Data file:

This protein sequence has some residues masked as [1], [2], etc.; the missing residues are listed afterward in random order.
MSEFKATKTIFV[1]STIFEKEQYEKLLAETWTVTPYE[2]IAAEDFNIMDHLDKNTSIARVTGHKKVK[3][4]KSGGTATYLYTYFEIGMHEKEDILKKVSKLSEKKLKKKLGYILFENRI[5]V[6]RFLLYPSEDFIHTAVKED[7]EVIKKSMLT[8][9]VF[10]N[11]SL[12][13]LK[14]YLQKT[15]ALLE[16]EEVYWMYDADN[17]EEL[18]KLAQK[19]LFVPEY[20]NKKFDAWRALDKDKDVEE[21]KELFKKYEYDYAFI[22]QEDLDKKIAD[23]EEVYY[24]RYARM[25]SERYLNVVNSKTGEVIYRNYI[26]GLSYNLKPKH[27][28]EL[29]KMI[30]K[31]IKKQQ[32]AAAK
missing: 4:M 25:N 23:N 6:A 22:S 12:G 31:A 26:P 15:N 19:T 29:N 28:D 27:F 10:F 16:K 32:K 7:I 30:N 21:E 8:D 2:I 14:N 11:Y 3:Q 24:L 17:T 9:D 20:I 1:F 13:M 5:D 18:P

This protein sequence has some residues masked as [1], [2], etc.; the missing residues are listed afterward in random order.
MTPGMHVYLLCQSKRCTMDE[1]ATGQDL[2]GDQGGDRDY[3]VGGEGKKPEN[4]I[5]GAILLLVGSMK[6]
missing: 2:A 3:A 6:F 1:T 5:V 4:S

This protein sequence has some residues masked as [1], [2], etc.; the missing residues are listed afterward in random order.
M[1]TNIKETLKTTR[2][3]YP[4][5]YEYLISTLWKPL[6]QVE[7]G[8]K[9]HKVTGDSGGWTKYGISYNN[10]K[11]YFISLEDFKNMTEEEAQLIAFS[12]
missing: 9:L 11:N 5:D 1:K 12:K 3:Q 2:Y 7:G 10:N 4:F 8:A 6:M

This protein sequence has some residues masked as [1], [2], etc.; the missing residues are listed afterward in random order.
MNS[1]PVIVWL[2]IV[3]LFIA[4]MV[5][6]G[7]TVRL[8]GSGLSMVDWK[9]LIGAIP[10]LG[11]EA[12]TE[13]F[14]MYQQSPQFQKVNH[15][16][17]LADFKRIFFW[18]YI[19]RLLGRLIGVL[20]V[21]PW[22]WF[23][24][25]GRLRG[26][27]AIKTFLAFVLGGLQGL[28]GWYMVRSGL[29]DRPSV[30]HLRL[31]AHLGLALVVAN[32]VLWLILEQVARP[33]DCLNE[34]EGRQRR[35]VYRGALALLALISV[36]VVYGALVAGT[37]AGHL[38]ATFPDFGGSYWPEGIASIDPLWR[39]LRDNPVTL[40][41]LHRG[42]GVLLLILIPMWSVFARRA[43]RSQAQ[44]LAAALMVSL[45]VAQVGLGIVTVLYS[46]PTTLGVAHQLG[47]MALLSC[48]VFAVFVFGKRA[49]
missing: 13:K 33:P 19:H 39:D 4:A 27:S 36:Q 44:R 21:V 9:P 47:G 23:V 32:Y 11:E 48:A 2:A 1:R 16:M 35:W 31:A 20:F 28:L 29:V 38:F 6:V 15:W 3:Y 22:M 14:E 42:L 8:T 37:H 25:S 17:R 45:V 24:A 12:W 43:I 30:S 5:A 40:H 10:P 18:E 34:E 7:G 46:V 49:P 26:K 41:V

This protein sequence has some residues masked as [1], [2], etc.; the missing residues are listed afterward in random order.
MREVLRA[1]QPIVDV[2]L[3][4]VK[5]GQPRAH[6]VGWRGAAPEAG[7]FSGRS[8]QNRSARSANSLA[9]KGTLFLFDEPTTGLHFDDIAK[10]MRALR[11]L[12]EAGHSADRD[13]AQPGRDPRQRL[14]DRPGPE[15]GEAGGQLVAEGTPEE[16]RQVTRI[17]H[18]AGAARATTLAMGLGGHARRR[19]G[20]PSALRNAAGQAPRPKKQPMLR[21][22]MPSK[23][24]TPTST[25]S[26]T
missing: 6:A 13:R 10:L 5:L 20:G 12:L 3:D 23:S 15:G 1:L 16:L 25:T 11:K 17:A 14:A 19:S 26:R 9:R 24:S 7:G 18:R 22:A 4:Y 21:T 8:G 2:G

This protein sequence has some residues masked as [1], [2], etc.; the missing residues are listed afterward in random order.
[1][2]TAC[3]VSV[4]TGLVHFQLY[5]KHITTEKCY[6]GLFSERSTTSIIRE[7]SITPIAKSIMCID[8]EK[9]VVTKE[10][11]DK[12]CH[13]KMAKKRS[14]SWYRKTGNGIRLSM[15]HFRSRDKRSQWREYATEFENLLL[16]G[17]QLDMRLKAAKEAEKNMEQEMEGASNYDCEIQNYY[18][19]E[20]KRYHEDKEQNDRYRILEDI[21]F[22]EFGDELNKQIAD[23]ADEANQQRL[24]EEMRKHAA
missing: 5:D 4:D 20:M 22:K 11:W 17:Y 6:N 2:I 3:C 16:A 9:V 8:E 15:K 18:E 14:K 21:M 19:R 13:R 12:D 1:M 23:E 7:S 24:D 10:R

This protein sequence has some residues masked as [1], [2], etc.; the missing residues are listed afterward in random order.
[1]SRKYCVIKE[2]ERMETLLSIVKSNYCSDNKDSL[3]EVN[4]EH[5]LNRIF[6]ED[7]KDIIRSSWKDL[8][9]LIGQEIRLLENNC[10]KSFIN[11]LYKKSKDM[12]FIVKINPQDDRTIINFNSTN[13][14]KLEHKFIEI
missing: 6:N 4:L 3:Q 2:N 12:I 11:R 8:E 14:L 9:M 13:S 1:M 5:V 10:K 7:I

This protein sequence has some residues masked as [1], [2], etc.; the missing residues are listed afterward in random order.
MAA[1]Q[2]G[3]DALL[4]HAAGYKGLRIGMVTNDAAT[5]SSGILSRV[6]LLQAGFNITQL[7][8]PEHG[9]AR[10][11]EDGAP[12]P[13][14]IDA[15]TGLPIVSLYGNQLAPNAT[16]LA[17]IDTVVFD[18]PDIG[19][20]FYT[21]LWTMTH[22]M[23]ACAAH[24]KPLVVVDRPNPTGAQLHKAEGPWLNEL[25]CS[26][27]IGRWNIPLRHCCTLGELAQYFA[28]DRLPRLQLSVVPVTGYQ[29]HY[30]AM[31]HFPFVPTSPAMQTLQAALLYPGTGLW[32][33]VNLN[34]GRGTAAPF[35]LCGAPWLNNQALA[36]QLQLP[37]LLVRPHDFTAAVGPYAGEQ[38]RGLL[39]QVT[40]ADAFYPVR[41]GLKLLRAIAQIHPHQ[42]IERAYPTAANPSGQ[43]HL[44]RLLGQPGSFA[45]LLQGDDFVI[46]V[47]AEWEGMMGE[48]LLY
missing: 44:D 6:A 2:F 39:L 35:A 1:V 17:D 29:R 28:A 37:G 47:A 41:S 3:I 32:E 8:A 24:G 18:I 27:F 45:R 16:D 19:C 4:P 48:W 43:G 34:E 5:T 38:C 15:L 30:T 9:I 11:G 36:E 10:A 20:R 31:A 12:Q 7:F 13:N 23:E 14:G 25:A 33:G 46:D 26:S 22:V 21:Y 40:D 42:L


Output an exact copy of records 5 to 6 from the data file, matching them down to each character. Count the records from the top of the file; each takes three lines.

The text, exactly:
This protein sequence has some residues masked as [1], [2], etc.; the missing residues are listed afterward in random order.
MREVLRA[1]QPIVDV[2]L[3][4]VK[5]GQPRAH[6]VGWRGAAPEAG[7]FSGRS[8]QNRSARSANSLA[9]KGTLFLFDEPTTGLHFDDIAK[10]MRALR[11]L[12]EAGHSADRD[13]AQPGRDPRQRL[14]DRPGPE[15]GEAGGQLVAEGTPEE[16]RQVTRI[17]H[18]AGAARATTLAMGLGGHARRR[19]G[20]PSALRNAAGQAPRPKKQPMLR[21][22]MPSK[23][24]TPTST[25]S[26]T
missing: 6:A 13:R 10:L 5:L 20:G 12:L 3:D 23:S 15:G 1:L 16:L 25:T 11:K 17:A 14:A 19:S 26:R 9:R 24:S 7:G 18:R 22:A 4:Y 21:T 8:G 2:G

This protein sequence has some residues masked as [1], [2], etc.; the missing residues are listed afterward in random order.
[1][2]TAC[3]VSV[4]TGLVHFQLY[5]KHITTEKCY[6]GLFSERSTTSIIRE[7]SITPIAKSIMCID[8]EK[9]VVTKE[10][11]DK[12]CH[13]KMAKKRS[14]SWYRKTGNGIRLSM[15]HFRSRDKRSQWREYATEFENLLL[16]G[17]QLDMRLKAAKEAEKNMEQEMEGASNYDCEIQNYY[18][19]E[20]KRYHEDKEQNDRYRILEDI[21]F[22]EFGDELNKQIAD[23]ADEANQQRL[24]EEMRKHAA
missing: 5:D 4:D 20:M 22:K 11:W 17:Y 6:N 2:I 3:C 16:A 9:V 8:E 15:K 18:E 14:K 21:M 19:R 13:R 12:D 1:M 23:E 7:S 24:D 10:R